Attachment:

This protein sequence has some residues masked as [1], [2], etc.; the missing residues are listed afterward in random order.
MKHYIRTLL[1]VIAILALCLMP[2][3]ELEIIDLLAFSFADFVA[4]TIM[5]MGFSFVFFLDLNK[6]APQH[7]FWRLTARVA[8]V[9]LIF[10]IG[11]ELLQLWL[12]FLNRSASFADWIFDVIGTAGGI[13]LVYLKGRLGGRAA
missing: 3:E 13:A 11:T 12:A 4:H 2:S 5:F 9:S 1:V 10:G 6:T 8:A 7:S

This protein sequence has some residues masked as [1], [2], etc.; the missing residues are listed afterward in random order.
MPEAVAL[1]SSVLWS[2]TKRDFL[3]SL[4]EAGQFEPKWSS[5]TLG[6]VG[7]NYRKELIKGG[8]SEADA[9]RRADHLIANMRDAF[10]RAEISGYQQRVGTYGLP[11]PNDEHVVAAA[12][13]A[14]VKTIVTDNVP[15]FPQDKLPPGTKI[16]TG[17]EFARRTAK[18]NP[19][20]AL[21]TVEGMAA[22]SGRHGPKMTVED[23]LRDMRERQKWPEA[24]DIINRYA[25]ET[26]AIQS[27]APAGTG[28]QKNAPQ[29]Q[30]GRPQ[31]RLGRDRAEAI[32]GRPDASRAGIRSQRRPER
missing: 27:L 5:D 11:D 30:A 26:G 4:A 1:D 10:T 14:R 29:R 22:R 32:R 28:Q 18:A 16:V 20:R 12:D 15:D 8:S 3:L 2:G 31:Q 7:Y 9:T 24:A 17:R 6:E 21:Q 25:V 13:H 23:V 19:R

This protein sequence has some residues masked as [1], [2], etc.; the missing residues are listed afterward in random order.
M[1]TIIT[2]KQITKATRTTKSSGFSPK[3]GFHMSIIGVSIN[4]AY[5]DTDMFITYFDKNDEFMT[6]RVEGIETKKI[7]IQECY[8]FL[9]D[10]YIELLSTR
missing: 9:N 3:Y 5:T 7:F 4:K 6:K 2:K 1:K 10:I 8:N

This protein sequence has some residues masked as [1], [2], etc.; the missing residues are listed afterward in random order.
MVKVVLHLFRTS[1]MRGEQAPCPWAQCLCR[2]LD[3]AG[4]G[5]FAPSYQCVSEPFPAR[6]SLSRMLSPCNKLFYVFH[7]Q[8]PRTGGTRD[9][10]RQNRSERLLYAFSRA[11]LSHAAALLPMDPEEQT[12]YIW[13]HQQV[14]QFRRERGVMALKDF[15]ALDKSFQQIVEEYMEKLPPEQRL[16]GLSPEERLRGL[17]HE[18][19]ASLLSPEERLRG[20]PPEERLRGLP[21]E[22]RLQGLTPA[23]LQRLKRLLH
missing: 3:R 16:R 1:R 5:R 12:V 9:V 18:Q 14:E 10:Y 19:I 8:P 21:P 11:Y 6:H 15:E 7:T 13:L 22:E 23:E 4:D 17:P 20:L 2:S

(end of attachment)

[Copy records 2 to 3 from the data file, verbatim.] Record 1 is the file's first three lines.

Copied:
This protein sequence has some residues masked as [1], [2], etc.; the missing residues are listed afterward in random order.
MPEAVAL[1]SSVLWS[2]TKRDFL[3]SL[4]EAGQFEPKWSS[5]TLG[6]VG[7]NYRKELIKGG[8]SEADA[9]RRADHLIANMRDAF[10]RAEISGYQQRVGTYGLP[11]PNDEHVVAAA[12][13]A[14]VKTIVTDNVP[15]FPQDKLPPGTKI[16]TG[17]EFARRTAK[18]NP[19][20]AL[21]TVEGMAA[22]SGRHGPKMTVED[23]LRDMRERQKWPEA[24]DIINRYA[25]ET[26]AIQS[27]APAGTG[28]QKNAPQ[29]Q[30]GRPQ[31]RLGRDRAEAI[32]GRPDASRAGIRSQRRPER
missing: 27:L 5:D 11:D 30:A 26:G 4:A 1:D 10:T 14:R 29:R 22:R 32:R 28:Q 18:A 16:V 20:R 12:D 15:D 8:S 3:L 2:G 31:Q 7:Y 9:T 24:A 17:R 6:E 21:Q 25:V 13:H 23:V 19:R

This protein sequence has some residues masked as [1], [2], etc.; the missing residues are listed afterward in random order.
M[1]TIIT[2]KQITKATRTTKSSGFSPK[3]GFHMSIIGVSIN[4]AY[5]DTDMFITYFDKNDEFMT[6]RVEGIETKKI[7]IQECY[8]FL[9]D[10]YIELLSTR
missing: 9:N 3:Y 5:T 7:F 4:K 6:K 2:K 1:K 10:I 8:N